„He clasps the crag with crooked hands;
Close to the sun in lonely lands,
Ring'd with the azure world, he stands“

— Alfred, Lord Tennyson
Context: p>He clasps the crag with crooked hands; Close to the sun in lonely lands, Ring'd with the azure world, he stands.The wrinkled sea beneath him crawls; He watches from his mountain walls, And like a thunderbolt he falls.</p "[http://home.att.net/%7ETennysonPoetry/eagle.htm The Eagle]" (1851)

„What is it that will last?
All things are taken from us, and become
Portions and parcels of the dreadful past.“

— Alfred, Lord Tennyson
Context: Death is the end of life; ah, why Should life all labour be? Let us alone. Time driveth onward fast, And in a little while our lips are dumb. Let us alone. What is it that will last? All things are taken from us, and become Portions and parcels of the dreadful past. Let us alone. What pleasure can we have To war with evil? Is there any peace In ever climbing up the climbing wave? All things have rest, and ripen toward the grave In silence; ripen, fall and cease: Give us long rest or death, dark death, or dreamful ease. Choric Song, st. 4

„Yet fill my glass: give me one kiss:
My own sweet Alice, we must die.
There's somewhat in this world amiss
Shall be unriddled by and by.“

— Alfred, Lord Tennyson
Context: Yet fill my glass: give me one kiss: My own sweet Alice, we must die. There's somewhat in this world amiss Shall be unriddled by and by. There's somewhat flows to us in life, But more is taken quite away. Pray, Alice, pray, my darling wife, That we may die the self-same day. "The Miller's Daughter" (1832)

Pubblicità

„But am I not the nobler thro' thy love?
O three times less unworthy! likewise thou
Art more thro' Love, and greater than thy years.“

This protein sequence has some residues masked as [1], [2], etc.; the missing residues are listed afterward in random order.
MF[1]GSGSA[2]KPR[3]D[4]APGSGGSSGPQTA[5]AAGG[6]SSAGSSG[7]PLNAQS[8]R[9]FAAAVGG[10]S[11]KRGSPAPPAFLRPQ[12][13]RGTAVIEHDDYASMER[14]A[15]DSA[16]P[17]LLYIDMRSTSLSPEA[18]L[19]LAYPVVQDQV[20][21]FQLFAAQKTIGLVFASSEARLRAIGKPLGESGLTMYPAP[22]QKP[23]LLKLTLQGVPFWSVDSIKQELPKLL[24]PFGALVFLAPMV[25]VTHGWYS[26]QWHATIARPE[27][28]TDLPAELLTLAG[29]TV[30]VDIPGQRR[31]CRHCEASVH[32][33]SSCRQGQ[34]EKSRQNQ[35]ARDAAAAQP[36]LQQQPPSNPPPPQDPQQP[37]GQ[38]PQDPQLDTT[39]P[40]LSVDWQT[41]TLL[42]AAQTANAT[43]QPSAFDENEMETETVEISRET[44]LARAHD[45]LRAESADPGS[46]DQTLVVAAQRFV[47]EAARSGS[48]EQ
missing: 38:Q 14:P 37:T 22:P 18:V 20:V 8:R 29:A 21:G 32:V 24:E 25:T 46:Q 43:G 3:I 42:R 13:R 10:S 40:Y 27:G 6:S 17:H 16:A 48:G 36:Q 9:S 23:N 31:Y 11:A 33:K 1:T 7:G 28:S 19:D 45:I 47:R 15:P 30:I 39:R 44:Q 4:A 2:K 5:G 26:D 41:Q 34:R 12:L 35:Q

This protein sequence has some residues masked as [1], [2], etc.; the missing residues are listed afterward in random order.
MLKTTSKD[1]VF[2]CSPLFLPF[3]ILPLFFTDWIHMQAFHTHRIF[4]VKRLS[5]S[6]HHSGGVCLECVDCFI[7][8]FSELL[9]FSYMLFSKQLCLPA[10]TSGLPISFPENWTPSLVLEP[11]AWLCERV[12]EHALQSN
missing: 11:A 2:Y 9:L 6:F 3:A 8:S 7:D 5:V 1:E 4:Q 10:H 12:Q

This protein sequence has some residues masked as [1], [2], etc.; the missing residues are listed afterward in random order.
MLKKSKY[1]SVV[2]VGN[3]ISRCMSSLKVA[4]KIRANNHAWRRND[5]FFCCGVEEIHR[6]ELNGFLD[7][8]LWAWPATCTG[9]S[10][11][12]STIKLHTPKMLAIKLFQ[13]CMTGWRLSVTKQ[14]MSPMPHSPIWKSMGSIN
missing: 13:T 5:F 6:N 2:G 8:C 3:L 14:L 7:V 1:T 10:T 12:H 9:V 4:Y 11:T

— Alfred, Lord Tennyson
Context: Of love that never found his earthly close, What sequel? Streaming eyes and breaking hearts? Or all the same as if he had not been? Not so. Shall Error in the round of time Still father Truth? O shall the braggart shout For some blind glimpse of freedom work itself Thro' madness, hated by the wise, to law System and empire? Sin itself be found The cloudy porch oft opening on the Sun? And only he, this wonder, dead, become Mere highway dust? or year by year alone Sit brooding in the ruins of a life, Nightmare of youth, the spectre of himself! If this were thus, if this, indeed, were all, Better the narrow brain, the stony heart, The staring eye glazed o'er with sapless days, The long mechanic pacings to and fro, The set gray life, and apathetic end. But am I not the nobler thro' thy love? O three times less unworthy! likewise thou Art more thro' Love, and greater than thy years. "[http://www.readbookonline.net/read/4310/14259/ Love and Duty]", l. 1- 21 (1842)

„Make broad thy shoulders to receive my weight“

— Alfred, Lord Tennyson
Context: My end draws nigh; 't is time that I were gone. Make broad thy shoulders to receive my weight Lines 163-164

„Half a league half a league
Half a league onward
All in the valley of Death
Rode the six hundred:“

— Alfred, Lord Tennyson
Context: Half a league half a league Half a league onward All in the valley of Death Rode the six hundred: 'Forward the Light Brigade Charge for the guns' he said Into the valley of Death Rode the six hundred. St. 1

„In sweet dreams softer than unbroken rest
Thou leddest by the hand thine infant Hope.“

— Alfred, Lord Tennyson
Context: In sweet dreams softer than unbroken rest Thou leddest by the hand thine infant Hope. The eddying of her garments caught from thee The light of thy great presence; and the cope Of the half-attain'd futurity, Though deep not fathomless, Was cloven with the million stars which tremble O'er the deep mind of dauntless infancy.